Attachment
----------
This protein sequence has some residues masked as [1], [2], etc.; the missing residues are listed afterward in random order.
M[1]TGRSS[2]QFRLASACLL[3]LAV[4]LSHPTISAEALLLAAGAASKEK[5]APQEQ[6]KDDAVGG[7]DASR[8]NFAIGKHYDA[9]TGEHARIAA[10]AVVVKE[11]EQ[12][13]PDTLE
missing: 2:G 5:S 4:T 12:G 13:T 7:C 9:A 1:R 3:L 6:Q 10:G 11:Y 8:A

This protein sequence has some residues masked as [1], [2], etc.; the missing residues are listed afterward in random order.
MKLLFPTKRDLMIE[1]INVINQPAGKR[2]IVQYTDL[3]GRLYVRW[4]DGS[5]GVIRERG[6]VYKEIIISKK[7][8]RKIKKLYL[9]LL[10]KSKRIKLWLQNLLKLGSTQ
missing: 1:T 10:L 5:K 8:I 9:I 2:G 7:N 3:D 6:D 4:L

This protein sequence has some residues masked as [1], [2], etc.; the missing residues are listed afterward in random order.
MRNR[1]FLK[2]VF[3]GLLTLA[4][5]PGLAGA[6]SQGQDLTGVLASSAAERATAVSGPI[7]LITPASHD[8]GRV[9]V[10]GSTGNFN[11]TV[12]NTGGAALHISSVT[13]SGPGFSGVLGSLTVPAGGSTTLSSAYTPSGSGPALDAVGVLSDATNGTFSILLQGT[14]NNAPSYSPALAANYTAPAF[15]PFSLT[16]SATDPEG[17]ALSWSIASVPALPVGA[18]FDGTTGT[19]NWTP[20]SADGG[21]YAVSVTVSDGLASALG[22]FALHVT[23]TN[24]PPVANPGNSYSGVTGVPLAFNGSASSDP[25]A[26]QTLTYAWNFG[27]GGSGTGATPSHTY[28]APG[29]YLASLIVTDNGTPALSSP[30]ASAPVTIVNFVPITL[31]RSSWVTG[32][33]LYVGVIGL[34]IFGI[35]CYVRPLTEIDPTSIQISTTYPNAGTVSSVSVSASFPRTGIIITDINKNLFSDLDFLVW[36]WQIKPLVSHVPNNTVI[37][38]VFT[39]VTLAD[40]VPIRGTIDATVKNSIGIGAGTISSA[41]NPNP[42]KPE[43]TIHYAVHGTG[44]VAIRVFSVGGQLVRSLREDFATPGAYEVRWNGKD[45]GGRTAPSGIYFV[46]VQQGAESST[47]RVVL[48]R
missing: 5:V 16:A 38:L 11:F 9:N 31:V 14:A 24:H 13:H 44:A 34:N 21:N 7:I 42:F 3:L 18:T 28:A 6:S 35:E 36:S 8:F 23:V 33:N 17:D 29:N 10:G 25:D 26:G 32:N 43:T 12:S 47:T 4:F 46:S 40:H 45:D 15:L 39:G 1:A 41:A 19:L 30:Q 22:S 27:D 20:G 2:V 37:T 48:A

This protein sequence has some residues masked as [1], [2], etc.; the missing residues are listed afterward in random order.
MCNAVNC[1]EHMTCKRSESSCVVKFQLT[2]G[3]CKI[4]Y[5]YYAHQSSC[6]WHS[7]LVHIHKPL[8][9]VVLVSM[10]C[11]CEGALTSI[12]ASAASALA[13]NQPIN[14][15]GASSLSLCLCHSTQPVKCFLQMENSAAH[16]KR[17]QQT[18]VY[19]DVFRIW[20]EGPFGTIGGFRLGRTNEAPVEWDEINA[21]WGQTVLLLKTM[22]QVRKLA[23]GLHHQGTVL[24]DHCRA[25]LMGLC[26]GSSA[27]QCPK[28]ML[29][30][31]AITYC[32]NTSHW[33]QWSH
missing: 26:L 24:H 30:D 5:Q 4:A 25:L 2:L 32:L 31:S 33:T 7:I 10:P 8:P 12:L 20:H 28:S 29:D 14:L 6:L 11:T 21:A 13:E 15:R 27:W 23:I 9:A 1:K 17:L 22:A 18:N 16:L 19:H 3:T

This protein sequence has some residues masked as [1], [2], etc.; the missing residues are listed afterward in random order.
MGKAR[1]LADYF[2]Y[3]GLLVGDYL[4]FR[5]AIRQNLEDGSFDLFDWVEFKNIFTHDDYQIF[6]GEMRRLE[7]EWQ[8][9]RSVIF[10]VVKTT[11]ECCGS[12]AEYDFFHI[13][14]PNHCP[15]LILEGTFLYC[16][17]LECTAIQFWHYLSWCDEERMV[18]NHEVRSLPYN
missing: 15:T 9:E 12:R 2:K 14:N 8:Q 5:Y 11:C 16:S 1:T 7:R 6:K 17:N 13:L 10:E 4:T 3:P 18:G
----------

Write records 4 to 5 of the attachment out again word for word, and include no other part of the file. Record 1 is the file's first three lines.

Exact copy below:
This protein sequence has some residues masked as [1], [2], etc.; the missing residues are listed afterward in random order.
MCNAVNC[1]EHMTCKRSESSCVVKFQLT[2]G[3]CKI[4]Y[5]YYAHQSSC[6]WHS[7]LVHIHKPL[8][9]VVLVSM[10]C[11]CEGALTSI[12]ASAASALA[13]NQPIN[14][15]GASSLSLCLCHSTQPVKCFLQMENSAAH[16]KR[17]QQT[18]VY[19]DVFRIW[20]EGPFGTIGGFRLGRTNEAPVEWDEINA[21]WGQTVLLLKTM[22]QVRKLA[23]GLHHQGTVL[24]DHCRA[25]LMGLC[26]GSSA[27]QCPK[28]ML[29][30][31]AITYC[32]NTSHW[33]QWSH
missing: 26:L 24:H 30:D 5:Q 4:A 25:L 2:L 32:L 31:S 33:T 7:I 10:P 8:P 12:L 20:H 28:S 29:D 14:L 6:L 11:T 21:A 13:E 15:R 27:W 23:I 9:A 1:K 17:L 22:A 18:N 16:L 19:H 3:T

This protein sequence has some residues masked as [1], [2], etc.; the missing residues are listed afterward in random order.
MGKAR[1]LADYF[2]Y[3]GLLVGDYL[4]FR[5]AIRQNLEDGSFDLFDWVEFKNIFTHDDYQIF[6]GEMRRLE[7]EWQ[8][9]RSVIF[10]VVKTT[11]ECCGS[12]AEYDFFHI[13][14]PNHCP[15]LILEGTFLYC[16][17]LECTAIQFWHYLSWCDEERMV[18]NHEVRSLPYN
missing: 15:T 9:E 12:R 2:K 14:N 8:Q 5:Y 11:C 16:S 1:T 7:R 6:K 17:N 13:L 10:E 4:T 3:P 18:G